There are far too many surprises in container shipping. The last quarter of 2018 was huge. Pre-tariff inventory buildup has stressed carriers, ports, truckers, chassis pools, and DC operators. We’ve seen a stream of “extra loaders”, vessels inserted into a rotation to add short-term capacity. Extra loaders ease congestion at Asian ports by moving it to U.S. ports.
This unforeseen pressure has left everyone involved coping, instead of managing. We may or may not be able to manage what we can’t measure, but we definitely can’t manage what we don’t even know about.
Terminal operators see vessels arriving off schedule and “random” truck arrivals, while truckers see ad hoc changes to terminal operations, cut off times, and empty return rules. Everyone involved, from hostler drivers to carrier CEOs, can turn in a good performance when given a chance to plan and execute, but things break down under feast-and famine volume fluctuations and pervasive uncertainty.
Appointment systems are becoming common, although there are a lot of growing pains. An appointment is an implicit contract between trucker and terminal to conduct a specific transaction at a specific time. That’s a key starting point, allowing each party to plan more and cope less.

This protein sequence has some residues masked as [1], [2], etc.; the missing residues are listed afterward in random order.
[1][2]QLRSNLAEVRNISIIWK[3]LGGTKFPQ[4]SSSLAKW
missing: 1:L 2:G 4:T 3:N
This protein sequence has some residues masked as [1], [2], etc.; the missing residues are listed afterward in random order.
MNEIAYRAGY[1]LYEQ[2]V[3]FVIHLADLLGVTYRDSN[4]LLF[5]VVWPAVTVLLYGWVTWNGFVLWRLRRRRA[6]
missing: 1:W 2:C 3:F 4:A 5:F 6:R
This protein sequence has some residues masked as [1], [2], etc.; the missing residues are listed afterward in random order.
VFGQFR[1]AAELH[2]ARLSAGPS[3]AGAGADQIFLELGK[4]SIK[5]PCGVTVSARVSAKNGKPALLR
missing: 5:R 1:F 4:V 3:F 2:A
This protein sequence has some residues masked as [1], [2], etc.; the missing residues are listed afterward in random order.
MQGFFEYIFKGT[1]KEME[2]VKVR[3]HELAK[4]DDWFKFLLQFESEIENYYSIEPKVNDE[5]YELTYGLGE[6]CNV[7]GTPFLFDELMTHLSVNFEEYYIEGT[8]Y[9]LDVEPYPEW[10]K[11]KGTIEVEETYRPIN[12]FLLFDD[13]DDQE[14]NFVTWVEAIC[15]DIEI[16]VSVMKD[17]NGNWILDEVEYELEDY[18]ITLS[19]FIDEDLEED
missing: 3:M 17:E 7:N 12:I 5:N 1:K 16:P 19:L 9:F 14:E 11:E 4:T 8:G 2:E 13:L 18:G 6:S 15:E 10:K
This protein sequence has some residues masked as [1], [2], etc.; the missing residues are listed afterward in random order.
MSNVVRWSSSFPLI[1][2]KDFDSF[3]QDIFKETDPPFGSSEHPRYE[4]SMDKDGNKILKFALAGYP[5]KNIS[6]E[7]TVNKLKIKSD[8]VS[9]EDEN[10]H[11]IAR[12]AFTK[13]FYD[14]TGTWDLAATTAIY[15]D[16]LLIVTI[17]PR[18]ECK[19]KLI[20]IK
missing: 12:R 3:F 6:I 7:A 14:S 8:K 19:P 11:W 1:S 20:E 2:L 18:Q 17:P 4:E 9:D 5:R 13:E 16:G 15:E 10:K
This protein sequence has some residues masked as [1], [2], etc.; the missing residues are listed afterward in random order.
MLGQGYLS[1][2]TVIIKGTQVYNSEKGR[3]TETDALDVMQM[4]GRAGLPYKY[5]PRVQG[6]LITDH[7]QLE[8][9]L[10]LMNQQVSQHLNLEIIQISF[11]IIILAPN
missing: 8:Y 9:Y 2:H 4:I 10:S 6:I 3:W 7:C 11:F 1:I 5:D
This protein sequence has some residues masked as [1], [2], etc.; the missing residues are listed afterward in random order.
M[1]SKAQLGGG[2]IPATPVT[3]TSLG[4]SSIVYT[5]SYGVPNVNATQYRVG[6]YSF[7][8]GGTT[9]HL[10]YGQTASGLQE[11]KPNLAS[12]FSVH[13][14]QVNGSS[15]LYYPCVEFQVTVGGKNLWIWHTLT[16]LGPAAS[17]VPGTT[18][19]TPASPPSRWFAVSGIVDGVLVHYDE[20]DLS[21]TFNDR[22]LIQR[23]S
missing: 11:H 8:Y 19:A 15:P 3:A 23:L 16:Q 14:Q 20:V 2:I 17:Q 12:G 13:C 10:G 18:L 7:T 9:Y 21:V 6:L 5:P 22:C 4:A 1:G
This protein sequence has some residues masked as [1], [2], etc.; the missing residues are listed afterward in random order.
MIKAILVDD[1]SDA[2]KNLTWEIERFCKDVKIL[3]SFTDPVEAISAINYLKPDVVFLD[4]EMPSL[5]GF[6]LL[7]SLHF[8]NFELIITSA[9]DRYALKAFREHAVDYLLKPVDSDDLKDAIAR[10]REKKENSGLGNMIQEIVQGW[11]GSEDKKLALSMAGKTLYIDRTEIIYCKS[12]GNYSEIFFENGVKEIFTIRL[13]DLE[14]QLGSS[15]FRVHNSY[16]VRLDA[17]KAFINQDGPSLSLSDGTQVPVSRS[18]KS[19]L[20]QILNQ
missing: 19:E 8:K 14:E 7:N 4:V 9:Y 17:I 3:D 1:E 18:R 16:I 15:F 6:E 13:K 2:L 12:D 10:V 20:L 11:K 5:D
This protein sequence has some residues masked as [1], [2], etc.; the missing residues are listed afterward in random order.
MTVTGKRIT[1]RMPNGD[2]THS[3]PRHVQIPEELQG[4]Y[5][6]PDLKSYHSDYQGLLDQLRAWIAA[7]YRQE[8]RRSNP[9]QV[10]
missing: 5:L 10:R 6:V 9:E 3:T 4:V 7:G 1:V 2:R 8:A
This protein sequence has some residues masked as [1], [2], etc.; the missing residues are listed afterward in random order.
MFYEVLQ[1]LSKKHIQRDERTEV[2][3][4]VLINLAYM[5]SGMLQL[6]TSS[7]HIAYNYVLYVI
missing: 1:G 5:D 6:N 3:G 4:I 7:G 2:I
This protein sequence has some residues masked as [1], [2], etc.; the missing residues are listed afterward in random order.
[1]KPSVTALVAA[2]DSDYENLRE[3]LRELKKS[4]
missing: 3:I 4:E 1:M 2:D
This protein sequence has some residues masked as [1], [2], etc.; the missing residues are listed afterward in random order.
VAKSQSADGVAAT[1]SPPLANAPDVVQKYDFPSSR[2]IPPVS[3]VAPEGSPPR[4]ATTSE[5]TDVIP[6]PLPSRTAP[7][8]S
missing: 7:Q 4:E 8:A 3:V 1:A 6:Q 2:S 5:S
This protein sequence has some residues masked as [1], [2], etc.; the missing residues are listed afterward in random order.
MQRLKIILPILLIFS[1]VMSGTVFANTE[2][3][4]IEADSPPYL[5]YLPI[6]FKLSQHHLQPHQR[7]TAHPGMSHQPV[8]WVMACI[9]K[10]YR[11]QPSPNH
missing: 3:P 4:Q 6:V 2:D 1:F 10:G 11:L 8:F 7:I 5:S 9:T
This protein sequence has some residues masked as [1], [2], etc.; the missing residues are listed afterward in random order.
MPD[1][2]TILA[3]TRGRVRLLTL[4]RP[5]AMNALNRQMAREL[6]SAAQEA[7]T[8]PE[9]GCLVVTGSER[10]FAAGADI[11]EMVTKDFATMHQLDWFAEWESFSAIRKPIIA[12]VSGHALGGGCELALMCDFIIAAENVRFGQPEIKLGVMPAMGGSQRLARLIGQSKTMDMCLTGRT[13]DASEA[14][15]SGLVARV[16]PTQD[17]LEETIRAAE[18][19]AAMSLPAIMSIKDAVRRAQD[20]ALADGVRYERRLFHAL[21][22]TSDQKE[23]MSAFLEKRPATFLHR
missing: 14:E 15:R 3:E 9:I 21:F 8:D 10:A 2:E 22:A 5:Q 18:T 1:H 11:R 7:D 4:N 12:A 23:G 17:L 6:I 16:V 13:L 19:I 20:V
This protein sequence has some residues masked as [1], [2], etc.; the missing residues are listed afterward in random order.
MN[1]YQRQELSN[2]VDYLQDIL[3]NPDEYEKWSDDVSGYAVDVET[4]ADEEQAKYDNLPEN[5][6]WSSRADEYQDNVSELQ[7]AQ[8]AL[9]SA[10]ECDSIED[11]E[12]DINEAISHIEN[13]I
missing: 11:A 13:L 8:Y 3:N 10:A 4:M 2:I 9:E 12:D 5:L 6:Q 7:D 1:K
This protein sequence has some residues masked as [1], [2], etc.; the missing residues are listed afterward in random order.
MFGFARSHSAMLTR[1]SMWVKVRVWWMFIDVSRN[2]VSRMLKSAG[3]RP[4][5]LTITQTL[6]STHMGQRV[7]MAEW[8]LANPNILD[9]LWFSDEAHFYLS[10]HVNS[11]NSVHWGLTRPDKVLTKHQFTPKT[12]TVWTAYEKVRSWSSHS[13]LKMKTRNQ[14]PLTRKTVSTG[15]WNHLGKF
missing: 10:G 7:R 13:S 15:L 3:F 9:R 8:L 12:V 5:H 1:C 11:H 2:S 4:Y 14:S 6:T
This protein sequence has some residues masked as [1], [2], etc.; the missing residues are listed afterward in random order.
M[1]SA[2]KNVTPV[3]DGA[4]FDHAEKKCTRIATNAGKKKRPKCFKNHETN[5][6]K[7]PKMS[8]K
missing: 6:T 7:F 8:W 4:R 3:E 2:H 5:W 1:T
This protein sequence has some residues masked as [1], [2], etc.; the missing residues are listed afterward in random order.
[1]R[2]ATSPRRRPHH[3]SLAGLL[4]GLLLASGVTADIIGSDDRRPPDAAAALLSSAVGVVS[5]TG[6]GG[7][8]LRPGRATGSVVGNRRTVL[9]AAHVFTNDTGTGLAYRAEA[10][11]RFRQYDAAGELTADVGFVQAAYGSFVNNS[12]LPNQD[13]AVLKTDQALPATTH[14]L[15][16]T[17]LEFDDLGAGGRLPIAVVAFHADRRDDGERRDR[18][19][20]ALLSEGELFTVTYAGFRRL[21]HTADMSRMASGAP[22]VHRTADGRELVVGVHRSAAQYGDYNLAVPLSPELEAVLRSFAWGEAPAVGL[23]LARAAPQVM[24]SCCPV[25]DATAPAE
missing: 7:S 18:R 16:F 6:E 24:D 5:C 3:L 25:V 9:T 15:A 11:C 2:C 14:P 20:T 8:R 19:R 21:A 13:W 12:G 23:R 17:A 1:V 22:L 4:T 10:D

Port communications ports are coming, and ideally they should let everyone see what is happening, and what will happen, so everyone can plan on a common basis. Block chain is over-hyped; while it may secure the information we have, it will not make any new information available.
There are already plenty of communication tools out there. Websites, emails, texts, twitter, phones, and faxes may be awkward or downright archaic, but they work if used intelligently.
Surprises were fine on Christmas morning, but not under the crane or at the terminal gate. How much chaos are we willing to endure while we wait for the perfect communications tool? Better communication is not the answer to every problem but telling each other what we are trying to do and when will reduce the number of unwelcome surprises. Don’t expect the other guys to turn their operations upside down for you, but give them a chance to plan for your needs as you plan for theirs.